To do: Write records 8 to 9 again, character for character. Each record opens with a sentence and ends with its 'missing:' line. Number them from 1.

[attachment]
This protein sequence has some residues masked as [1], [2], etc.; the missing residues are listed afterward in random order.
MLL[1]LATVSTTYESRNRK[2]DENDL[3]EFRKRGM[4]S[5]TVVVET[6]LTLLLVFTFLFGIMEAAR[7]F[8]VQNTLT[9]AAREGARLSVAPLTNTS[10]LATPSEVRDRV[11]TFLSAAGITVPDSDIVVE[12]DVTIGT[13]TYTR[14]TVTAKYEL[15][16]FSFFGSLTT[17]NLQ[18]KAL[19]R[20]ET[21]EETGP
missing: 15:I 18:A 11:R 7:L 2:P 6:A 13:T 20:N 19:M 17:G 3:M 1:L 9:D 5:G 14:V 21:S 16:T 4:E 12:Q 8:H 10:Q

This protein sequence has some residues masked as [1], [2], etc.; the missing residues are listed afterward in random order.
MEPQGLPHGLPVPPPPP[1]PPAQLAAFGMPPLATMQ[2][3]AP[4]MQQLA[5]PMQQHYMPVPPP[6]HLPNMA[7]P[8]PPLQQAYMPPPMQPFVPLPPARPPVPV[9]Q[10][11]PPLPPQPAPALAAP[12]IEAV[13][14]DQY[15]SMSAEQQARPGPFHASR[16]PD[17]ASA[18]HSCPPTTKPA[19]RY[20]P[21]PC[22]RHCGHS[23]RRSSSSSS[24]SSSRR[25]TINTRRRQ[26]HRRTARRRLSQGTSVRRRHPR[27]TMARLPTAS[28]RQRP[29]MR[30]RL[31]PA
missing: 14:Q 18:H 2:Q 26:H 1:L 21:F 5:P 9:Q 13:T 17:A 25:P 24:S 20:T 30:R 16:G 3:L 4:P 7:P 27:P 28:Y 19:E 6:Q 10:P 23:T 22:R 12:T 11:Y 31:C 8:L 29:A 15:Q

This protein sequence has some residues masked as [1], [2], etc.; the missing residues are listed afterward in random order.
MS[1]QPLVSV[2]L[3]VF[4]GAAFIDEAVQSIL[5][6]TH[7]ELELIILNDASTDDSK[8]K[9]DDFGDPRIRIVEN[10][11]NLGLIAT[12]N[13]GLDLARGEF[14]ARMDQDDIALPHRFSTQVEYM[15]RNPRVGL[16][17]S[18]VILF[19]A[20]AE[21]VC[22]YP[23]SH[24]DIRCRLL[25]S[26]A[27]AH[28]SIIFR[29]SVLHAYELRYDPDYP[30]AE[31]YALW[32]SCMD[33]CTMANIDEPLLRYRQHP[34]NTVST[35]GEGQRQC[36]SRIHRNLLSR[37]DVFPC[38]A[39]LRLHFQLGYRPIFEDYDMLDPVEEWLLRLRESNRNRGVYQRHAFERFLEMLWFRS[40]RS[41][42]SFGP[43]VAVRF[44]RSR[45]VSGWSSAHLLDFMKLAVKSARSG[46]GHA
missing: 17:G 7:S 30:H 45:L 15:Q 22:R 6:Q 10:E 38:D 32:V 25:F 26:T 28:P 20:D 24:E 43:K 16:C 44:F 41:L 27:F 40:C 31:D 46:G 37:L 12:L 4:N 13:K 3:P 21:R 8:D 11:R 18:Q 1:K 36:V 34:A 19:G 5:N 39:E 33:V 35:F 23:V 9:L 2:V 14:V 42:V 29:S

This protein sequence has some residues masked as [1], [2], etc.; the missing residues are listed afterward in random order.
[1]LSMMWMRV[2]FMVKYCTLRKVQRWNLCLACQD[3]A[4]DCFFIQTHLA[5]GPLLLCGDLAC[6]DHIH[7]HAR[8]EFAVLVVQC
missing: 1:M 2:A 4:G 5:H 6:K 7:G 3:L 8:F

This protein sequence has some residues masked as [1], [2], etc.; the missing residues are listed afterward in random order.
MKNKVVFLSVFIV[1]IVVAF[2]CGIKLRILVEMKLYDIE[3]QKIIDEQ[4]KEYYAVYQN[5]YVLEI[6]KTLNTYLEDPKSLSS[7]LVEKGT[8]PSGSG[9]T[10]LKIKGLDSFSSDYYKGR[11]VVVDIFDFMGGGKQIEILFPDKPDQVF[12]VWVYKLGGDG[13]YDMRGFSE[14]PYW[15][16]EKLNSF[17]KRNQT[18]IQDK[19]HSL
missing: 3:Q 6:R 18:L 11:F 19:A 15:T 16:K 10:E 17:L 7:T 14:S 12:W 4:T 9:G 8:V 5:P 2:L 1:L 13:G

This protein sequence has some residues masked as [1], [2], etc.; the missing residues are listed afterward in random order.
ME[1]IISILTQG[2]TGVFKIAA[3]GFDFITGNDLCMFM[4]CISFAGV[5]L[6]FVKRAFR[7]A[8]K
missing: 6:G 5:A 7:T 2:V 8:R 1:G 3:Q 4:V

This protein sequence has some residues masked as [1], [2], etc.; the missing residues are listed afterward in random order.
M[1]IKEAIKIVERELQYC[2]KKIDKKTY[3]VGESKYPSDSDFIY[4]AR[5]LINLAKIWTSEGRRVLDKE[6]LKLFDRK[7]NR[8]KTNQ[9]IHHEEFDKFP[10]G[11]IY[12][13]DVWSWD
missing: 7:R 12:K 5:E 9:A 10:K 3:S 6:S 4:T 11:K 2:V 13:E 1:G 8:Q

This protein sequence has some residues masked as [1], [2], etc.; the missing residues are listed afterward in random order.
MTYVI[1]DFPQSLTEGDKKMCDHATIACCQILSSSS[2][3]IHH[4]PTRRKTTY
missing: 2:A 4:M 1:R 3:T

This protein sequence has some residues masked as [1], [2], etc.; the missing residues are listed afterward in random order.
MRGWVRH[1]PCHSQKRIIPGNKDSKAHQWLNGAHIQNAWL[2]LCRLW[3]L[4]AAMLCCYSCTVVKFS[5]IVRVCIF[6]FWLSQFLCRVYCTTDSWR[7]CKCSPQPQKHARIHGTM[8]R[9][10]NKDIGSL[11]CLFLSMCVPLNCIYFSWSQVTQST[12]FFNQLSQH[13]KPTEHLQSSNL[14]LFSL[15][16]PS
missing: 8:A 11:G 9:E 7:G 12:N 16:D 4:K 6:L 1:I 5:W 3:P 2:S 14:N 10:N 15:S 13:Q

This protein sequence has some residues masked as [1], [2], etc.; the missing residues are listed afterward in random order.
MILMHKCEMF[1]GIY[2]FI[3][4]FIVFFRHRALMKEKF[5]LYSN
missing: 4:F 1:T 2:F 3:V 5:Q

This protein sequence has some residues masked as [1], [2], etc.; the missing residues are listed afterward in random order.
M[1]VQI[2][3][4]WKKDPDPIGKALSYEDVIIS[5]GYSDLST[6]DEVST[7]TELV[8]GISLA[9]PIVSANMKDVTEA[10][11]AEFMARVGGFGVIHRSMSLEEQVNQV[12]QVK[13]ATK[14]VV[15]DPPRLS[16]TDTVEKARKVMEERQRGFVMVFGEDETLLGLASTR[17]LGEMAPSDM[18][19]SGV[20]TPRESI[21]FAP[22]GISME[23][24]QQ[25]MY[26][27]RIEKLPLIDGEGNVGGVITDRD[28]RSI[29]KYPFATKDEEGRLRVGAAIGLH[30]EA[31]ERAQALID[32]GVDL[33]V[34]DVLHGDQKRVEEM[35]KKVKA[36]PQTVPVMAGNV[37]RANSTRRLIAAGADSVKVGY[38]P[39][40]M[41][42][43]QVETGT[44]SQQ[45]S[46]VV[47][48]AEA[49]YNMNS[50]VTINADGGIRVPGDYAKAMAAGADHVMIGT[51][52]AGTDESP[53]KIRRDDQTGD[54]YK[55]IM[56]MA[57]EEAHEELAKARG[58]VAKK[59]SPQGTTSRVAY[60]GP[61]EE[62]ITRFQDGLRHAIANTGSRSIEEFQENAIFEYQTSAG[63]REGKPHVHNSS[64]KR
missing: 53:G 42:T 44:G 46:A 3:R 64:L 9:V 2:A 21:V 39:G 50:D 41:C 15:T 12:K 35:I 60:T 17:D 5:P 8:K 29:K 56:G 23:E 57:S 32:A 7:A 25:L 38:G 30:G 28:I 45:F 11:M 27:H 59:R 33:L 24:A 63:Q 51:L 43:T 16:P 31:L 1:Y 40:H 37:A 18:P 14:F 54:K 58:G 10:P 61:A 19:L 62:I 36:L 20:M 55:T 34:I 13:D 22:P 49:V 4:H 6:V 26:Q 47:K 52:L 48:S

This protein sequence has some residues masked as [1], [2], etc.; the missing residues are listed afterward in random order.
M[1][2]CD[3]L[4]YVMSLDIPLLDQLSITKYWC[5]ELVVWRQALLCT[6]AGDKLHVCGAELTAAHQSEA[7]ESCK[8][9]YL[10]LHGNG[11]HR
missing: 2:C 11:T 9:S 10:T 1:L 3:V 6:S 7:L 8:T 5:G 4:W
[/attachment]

This protein sequence has some residues masked as [1], [2], etc.; the missing residues are listed afterward in random order.
MTYVI[1]DFPQSLTEGDKKMCDHATIACCQILSSSS[2][3]IHH[4]PTRRKTTY
missing: 2:A 4:M 1:R 3:T

This protein sequence has some residues masked as [1], [2], etc.; the missing residues are listed afterward in random order.
MRGWVRH[1]PCHSQKRIIPGNKDSKAHQWLNGAHIQNAWL[2]LCRLW[3]L[4]AAMLCCYSCTVVKFS[5]IVRVCIF[6]FWLSQFLCRVYCTTDSWR[7]CKCSPQPQKHARIHGTM[8]R[9][10]NKDIGSL[11]CLFLSMCVPLNCIYFSWSQVTQST[12]FFNQLSQH[13]KPTEHLQSSNL[14]LFSL[15][16]PS
missing: 8:A 11:G 9:E 7:G 12:N 16:D 4:K 6:L 1:I 5:W 3:P 2:S 14:N 10:N 15:S 13:Q